Sorry about that. I used a Firefox add-on (Scribefire, I think) to publish that, but then I started getting complaints that people couldn't see the post. So, at school today, I went to try and fix it, and then I couldn't get into my own blog. So after playing around with IE for awhile, I realized that Firefox program is probably throwin a wrench in the works. So, post deleted, all is right with the world.
But, I'd like to reiterate that the golf was really cool. If you didn't get to read it, I'll summarize. It was that bad-ass. Screen golf -- maybe you've seen it on Entourage -- involves whacking golf balls at a giant screen, on which has been projected a picture of a golf course. You're in this room with a screen, a fake grass golfy mat, and a motorized rubber tee that shoots golf balls up out of the floor. Also, a computer, a couch, a bag of golf clubs (and golf glove and shoes if you want them; for me, glove=yes please and shoes=no thank you), and that's it. So you load up the course on a computer, from a choice of about 30~ish, and you hit the ball off the tee (or, naturally, the grassy mat if it's an iron shot or a putt) and when it passes through the sensor array and hits the screen, well, you watch it go. It's the bomb-dizzle. Putting, as some of you already know, is damn-near impossible. The combination of a less than perfect sensor system (at least on the ground), and the distances being in meters rather than feet or yards, and well, probably user error, made for some rather interesting putts. It's like, if you've played Tiger Woods on the Wii (and especially if you've PUI -- played under the influence), when you swing your arms back for the putt and for some incomprehensible reason, the ball shoots forward at a completely random velocity. Of course, you can't accidentally hit the ball like in the video game, but the discrepancy between my intentions and my results was comparable, sometimes. Although, I guess that only makes it more realistic.
So, some quick updates. I have a laptop computer now. I installed a copy of XP on it; it worked great. Then I got greedy and went for Vista... Korean Vista. Tried to find the language pack all day yesterday and all day today (when not teaching, of course); failed. Now I'm jauntily running Korean Vista on this machine, hoping to God everytime it makes a noise and an illegible window pops up that I don't click the self-destruct button that may or may not be there. I'm trying to get an English update for Vista now. Wish me luck.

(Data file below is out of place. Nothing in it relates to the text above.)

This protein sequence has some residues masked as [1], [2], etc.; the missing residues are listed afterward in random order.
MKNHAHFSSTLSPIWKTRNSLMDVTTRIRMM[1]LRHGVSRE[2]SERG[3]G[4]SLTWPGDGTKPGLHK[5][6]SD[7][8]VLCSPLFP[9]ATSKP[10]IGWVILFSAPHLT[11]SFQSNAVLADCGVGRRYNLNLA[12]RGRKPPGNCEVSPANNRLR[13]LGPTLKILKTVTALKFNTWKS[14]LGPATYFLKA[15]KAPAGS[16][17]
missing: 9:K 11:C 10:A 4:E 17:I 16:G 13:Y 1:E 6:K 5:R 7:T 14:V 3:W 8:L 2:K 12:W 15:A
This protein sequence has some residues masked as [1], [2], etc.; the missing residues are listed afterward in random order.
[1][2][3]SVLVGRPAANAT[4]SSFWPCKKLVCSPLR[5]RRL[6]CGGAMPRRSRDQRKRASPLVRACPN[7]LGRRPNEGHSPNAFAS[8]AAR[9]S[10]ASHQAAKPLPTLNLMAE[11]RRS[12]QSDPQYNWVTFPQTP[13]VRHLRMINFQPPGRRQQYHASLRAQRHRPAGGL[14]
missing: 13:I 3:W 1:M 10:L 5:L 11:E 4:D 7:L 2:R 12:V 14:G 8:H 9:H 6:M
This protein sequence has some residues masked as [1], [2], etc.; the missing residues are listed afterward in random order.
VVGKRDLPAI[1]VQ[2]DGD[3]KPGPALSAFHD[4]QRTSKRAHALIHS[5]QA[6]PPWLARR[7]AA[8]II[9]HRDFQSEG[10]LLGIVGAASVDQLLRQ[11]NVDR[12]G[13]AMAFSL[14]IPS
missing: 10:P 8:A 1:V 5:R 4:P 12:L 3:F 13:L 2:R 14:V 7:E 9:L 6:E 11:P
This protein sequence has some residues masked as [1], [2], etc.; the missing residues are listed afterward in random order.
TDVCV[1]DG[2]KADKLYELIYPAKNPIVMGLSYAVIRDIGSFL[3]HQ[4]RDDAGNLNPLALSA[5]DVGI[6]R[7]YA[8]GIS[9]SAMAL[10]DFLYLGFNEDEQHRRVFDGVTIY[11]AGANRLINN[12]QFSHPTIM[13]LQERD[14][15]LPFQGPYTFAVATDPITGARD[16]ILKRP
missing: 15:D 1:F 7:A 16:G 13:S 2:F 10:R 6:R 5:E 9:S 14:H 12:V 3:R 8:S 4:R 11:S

The teaching is going better already. I've learned how to explain things a little better, I guess. What I really mean is that I've gotten more efficient at getting the kids involved quickly in the game or song or whatever I'm trying to do with them. It involves a lot of repeating after me, big gestures, loud and excitable voices, modeling and demonstrating over and over again for games and songs. It's not so bad -- I just need a little practice at this, is all.
On an even more astonishing note, the kids really seem to like me. I get a lot of high-5's walking around the school. And I can't seem to walk anywhere without hearing "Teacher Sean! Hello! How are you?!?" Which is fun, except when I'm trying to eat lunch, and every kid wants to have the same conversation. Of course, I try to give them variable answers ("I'm hungry!" he said gently; or "I'm hungover! Leave me the #*$% alone!") Ha, kidding of course. But the funny thing is, even though I've been beginning each class with a warm-up and then going right into the whole "How are you?" / "I'm good" or "I'm hungry" or "I'm happy" conversation, practicing different responses ad infinitum... 99% of the kids will say "I'm fine" no matter what. It's like it was subconsciously implanted in their brains at birth. Or via some sort of creepy sci-fi intra-uterine mindmeld. Who knows?
In the last week, I've eaten my first Korean pizza and chicken-burger. Both were good, but the pizza was especially delicious. Three different people had recommended this pizza place to me, but I envisioned a couple of problems with calling them up for delivery. I mean, how would I order? What types of pizza do Koreans eat anyway? And, most importantly, where do I live? Not sure about any of those things, in all honesty. So, I just put it off, thinking I'd have one of my co-teachers call for me and get a delivery going. Well, I was walking around Sunday night and just happened upon this very same pizza joint. So I walked in and looked at a menu, pointed, and waited for them to cook it. I got the "New York Special" -- which, it turns out, had nothing whatsoever to do with New York. It was tasty, and had mostly normal ingredients. Ya know, peppers, mushrooms, onions, some sort of porky meat. But this brings me to my next point...
Lots of foods here, and especially foods that you wouldn't expect, have corn in them. Exhibit A: see above. Exhibit B: I had an omelet the other day that was filled with rice and... well, you tell me what else. Ex. C: We had pork cutlets for lunch at school on Monday; pork mixed with the magic ingredient, breaded and fried. I mean, I ain't complainin or nothin... I'm just sayin. The BBQ Chicken sandwich I had for dinner tonight was mercifully corn-free. Although they were out of fries, so they substituted sweet potato fries instead. This is a bit like substituting pancakes for mashed potatoes at Thanksgiving, in my opinion... I mean, it still tastes good and all, but that's really not the point. It just ain't the same.
That's all, folks!!!